What I'd add to that design would be an option for a way f mounting artwork - either a glass/plexigalss box that'd go over teh work and frame, or maybe a glass door that'd allow framed art to be mountd behind it - not sure, haven't worked that out yet. But the idea would be to (1) create a more controlled climate for the artwork and (2) easy cleaning (even tho' damagning dust/dirt is kpet off artwork that has glass mounted in front of it, frames still collect dust and have to be kept up with).
What I try to envision are ways to still have artwork (chachki's, memorbilia, etc.) around to personalize and humanize one's space, but to have convenient, well-designed, built-in options to *both* protect the items from damage (dust, dirt, potential for dropping them while cleanign...), and make the home *easy* to keep at least reasonably clean. THe more bits of stuff thre are that stick out, the more time and work it takes just to keep up with that, which means less time availabe to \\more productive (or even merely fun ;) ) pursuits.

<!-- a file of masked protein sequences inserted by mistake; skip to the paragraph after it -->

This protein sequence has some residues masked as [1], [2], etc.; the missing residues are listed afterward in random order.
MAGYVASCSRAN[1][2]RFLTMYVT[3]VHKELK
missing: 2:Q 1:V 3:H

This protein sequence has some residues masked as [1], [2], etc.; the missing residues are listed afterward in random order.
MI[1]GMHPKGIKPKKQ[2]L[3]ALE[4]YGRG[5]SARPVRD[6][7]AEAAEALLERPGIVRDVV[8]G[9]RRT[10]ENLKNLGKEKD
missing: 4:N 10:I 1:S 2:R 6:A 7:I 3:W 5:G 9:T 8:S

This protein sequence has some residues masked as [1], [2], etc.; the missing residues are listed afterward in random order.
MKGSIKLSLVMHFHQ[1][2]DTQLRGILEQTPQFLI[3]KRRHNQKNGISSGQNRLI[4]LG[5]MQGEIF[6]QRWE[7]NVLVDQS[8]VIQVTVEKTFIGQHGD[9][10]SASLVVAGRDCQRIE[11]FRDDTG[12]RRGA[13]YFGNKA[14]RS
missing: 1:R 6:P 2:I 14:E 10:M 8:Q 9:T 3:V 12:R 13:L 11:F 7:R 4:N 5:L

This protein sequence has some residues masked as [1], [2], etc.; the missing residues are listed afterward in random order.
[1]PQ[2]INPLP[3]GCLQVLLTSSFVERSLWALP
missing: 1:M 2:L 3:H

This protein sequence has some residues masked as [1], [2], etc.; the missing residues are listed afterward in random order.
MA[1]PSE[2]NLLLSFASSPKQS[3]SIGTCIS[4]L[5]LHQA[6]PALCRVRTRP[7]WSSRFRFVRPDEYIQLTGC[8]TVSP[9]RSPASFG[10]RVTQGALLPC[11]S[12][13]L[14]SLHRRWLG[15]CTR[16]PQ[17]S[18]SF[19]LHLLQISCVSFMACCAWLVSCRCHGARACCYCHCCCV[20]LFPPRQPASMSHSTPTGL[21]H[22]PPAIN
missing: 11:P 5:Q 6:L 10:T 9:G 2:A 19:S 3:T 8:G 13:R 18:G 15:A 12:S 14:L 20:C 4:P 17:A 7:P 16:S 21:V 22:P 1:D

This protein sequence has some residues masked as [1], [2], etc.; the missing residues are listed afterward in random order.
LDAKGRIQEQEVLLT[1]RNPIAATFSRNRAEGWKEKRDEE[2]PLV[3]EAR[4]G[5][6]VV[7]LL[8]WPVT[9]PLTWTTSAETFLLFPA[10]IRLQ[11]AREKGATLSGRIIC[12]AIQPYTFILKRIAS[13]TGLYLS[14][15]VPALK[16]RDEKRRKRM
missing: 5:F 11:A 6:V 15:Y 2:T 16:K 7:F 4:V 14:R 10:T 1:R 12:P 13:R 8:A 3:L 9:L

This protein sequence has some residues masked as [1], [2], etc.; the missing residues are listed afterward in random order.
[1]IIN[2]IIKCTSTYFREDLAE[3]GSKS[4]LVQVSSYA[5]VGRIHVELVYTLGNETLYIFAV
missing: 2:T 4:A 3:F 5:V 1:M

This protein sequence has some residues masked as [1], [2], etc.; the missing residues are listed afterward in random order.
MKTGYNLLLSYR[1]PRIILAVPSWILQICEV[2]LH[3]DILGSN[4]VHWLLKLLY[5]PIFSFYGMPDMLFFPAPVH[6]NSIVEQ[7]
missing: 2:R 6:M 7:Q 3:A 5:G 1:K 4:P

IMO, furniture is not very efficient...
OTOH, another thing that the above-mentioned program briefly touches upon is "transformer" furniture. I've also seem soem innivative folding furniture. HAve ot look into that more deeply, although "innovative" unfortunately always ends up meaning "expensive as all bloody hell"...same for "contemporary". Just go and try to buy a satin-neckel (""silver"-color) towel bar - the less fromage that's on it, the more it costs, and a plain metal rod ends up costing 4 times as much as something covered in geegaws... Go figure...

Hey, there are worse ideas ;)
And heck, it'd also be a real incentive to lose weight <LOL!>